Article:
July 01, 2021

The Foreign Foreign Minister



The Foreign Foreign Minister
Portrait of Adam Czartoryski. Felix Nadar (c. 1860)

On July 15, 1861, in Paris, an old man who had occupied a rather remarkable place in European history breathed his last after a life of disappointments and betrayals, a life that embodied the difficult love-hate relationship that has existed between Russia and Poland for centuries.

Prince Adam Jerzy Czartoryski was born in 1770 into one of Poland’s most distinguished families. He came of age at a time when his country was being gradually erased from the face of the Earth by the neighboring powers. The first partition of Poland by Russia, Prussia, and Austria was carried out when he was two years old, and the third, after which the Polish-Lithuanian Commonwealth disappeared from the map of Europe, came when he was 25. The young prince, like many Polish nobles, took part in the fight for his country’s independence. After their cause was defeated, in 1795, Catherine II invited Adam and his brother to enter Russian service. This was not an act of altruism. Nobody used the word “hostages,” but that sense of the situation hung in the air.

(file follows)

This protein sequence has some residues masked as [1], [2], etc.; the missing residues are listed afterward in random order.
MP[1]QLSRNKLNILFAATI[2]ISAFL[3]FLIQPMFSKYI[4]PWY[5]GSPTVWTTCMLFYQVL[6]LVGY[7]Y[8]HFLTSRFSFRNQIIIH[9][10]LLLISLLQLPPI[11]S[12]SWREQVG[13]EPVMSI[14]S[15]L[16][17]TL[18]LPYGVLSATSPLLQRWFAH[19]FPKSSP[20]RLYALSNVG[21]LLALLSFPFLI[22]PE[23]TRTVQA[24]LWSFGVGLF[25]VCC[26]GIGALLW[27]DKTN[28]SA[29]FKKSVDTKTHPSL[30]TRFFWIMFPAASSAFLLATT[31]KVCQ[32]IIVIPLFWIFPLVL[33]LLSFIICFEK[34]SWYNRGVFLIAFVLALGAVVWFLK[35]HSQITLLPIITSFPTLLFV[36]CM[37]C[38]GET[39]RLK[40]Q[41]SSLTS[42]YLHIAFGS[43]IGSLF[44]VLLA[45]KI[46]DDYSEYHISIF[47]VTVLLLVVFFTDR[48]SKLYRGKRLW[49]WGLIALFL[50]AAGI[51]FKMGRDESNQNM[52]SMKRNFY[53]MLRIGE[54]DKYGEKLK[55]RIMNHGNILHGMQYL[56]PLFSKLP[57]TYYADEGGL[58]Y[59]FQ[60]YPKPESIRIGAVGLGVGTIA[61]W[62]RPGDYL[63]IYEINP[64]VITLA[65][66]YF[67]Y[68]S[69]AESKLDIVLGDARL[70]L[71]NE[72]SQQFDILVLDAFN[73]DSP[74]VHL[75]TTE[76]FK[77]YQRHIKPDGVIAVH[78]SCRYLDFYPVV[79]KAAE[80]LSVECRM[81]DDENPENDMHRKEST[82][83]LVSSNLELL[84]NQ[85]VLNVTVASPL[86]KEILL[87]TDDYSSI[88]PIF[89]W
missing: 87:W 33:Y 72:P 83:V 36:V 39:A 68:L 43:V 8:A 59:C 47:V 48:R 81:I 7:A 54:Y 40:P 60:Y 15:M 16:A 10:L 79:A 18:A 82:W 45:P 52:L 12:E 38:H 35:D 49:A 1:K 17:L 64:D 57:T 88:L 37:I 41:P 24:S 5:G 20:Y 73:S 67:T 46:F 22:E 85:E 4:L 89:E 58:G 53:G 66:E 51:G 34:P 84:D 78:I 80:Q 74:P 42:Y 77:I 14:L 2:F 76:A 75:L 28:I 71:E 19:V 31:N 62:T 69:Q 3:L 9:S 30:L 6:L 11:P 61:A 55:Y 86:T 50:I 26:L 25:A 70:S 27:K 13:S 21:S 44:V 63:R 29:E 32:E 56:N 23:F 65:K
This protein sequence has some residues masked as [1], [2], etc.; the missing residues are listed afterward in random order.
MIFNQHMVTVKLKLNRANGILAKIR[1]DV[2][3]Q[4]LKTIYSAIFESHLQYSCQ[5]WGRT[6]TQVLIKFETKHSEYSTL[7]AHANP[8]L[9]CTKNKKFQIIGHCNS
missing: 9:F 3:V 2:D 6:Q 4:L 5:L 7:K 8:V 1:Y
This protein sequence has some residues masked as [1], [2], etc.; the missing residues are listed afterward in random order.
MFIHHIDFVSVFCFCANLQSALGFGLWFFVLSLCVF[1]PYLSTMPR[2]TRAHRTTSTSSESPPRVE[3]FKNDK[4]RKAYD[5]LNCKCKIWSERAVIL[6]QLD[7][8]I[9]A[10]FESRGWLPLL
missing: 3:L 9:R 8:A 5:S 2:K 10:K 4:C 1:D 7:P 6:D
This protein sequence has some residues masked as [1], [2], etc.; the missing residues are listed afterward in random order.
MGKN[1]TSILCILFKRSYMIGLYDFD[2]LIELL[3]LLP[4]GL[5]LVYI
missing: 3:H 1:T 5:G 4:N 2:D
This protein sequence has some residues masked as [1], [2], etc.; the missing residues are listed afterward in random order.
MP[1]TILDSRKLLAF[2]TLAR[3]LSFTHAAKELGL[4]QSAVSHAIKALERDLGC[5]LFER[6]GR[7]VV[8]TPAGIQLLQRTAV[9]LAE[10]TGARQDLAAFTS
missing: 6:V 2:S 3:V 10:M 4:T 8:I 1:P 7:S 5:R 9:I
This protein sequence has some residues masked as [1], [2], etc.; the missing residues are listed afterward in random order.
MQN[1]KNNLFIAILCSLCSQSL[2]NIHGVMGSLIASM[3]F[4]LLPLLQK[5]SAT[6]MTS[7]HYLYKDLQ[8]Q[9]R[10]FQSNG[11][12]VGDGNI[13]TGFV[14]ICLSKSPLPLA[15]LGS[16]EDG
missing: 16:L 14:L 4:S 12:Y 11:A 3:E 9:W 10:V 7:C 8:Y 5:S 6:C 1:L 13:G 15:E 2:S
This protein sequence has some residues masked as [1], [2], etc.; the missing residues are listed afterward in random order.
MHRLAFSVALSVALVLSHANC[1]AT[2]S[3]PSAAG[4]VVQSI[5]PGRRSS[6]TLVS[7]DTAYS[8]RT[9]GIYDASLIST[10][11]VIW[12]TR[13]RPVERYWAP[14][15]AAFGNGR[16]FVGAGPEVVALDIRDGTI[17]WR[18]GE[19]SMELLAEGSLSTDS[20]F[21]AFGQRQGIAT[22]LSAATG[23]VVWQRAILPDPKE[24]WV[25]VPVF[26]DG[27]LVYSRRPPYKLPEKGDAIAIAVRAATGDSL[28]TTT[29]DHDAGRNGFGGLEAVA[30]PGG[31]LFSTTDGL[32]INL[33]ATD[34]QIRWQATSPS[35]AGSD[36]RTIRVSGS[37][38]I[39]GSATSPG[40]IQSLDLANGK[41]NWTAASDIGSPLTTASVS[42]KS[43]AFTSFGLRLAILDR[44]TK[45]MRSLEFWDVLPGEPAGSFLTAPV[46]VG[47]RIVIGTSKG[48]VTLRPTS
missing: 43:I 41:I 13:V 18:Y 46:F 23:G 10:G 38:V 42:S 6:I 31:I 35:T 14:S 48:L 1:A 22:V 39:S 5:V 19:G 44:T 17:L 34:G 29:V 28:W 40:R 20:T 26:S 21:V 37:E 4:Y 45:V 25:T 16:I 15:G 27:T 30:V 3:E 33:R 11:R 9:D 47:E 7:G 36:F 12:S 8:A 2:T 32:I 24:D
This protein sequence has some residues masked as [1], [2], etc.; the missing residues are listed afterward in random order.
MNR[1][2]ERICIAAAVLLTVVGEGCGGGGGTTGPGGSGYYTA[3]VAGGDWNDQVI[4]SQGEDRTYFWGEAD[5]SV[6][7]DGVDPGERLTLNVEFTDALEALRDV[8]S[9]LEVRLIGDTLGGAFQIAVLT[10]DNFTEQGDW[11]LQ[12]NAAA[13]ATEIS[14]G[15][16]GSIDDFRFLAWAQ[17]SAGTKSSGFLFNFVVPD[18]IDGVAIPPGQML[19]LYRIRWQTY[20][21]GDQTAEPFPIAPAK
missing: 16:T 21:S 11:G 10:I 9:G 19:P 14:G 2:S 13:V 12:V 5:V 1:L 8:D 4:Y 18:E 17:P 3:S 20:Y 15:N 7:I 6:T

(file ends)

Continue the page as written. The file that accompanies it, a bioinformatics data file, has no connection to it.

Judging by Czartoryski’s memoirs, he did indeed feel like a hostage in St. Petersburg. Both during the final years of Catherine’s reign and later, under her son Paul, the young Pole was shunned at court. Despite what might have seemed to be a privileged position, his life there was dreary and lonely. But then Czartoryski suddenly found a friend.


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